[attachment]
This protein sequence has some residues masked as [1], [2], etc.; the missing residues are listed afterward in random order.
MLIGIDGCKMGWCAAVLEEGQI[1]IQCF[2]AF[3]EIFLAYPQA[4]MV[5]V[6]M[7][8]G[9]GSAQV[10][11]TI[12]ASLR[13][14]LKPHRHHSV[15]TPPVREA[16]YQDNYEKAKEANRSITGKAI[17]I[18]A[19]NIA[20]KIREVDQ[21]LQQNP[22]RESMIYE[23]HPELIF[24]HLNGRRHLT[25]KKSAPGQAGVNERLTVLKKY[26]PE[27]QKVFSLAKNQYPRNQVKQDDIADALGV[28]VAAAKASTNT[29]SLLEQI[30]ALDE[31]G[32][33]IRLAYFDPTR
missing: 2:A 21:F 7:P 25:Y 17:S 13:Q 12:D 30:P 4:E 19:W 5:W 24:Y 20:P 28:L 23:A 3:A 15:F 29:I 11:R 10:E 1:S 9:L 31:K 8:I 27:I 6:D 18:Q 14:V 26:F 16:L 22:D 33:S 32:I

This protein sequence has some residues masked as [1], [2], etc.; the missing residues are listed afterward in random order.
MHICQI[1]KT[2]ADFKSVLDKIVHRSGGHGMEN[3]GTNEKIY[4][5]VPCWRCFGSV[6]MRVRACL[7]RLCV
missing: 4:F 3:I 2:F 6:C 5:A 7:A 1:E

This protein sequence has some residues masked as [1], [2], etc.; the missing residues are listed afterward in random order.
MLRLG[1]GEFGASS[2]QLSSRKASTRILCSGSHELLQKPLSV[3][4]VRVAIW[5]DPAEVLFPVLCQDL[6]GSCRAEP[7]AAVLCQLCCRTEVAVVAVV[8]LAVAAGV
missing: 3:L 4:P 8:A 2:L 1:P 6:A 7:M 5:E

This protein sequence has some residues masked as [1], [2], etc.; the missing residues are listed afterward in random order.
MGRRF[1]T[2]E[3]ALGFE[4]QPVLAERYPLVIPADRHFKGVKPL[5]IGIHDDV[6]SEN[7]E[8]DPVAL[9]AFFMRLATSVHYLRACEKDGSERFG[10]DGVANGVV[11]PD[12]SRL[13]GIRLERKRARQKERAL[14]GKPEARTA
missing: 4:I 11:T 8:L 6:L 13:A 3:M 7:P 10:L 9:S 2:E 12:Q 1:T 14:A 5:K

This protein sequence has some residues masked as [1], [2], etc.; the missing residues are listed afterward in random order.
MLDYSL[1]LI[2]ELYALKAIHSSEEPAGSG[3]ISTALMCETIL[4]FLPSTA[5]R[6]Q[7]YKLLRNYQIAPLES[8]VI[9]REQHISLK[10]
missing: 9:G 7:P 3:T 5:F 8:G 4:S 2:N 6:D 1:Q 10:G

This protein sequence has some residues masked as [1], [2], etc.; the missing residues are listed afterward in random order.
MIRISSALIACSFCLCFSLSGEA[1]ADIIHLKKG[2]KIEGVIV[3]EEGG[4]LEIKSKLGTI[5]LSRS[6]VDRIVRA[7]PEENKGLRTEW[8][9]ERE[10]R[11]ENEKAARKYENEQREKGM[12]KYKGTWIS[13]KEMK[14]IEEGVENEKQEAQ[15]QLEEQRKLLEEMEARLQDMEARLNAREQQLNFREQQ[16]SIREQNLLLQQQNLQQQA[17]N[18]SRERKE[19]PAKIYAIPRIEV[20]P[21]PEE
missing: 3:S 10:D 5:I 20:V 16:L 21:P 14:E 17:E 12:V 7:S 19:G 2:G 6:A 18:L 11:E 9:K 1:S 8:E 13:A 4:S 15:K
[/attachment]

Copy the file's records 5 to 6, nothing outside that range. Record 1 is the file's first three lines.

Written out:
This protein sequence has some residues masked as [1], [2], etc.; the missing residues are listed afterward in random order.
MLDYSL[1]LI[2]ELYALKAIHSSEEPAGSG[3]ISTALMCETIL[4]FLPSTA[5]R[6]Q[7]YKLLRNYQIAPLES[8]VI[9]REQHISLK[10]
missing: 9:G 7:P 3:T 5:F 8:G 4:S 2:N 6:D 1:Q 10:G

This protein sequence has some residues masked as [1], [2], etc.; the missing residues are listed afterward in random order.
MIRISSALIACSFCLCFSLSGEA[1]ADIIHLKKG[2]KIEGVIV[3]EEGG[4]LEIKSKLGTI[5]LSRS[6]VDRIVRA[7]PEENKGLRTEW[8][9]ERE[10]R[11]ENEKAARKYENEQREKGM[12]KYKGTWIS[13]KEMK[14]IEEGVENEKQEAQ[15]QLEEQRKLLEEMEARLQDMEARLNAREQQLNFREQQ[16]SIREQNLLLQQQNLQQQA[17]N[18]SRERKE[19]PAKIYAIPRIEV[20]P[21]PEE
missing: 3:S 10:D 5:I 20:V 16:L 21:P 14:E 17:E 12:V 7:S 19:G 2:G 6:A 18:L 11:E 9:K 1:S 8:E 13:A 4:S 15:K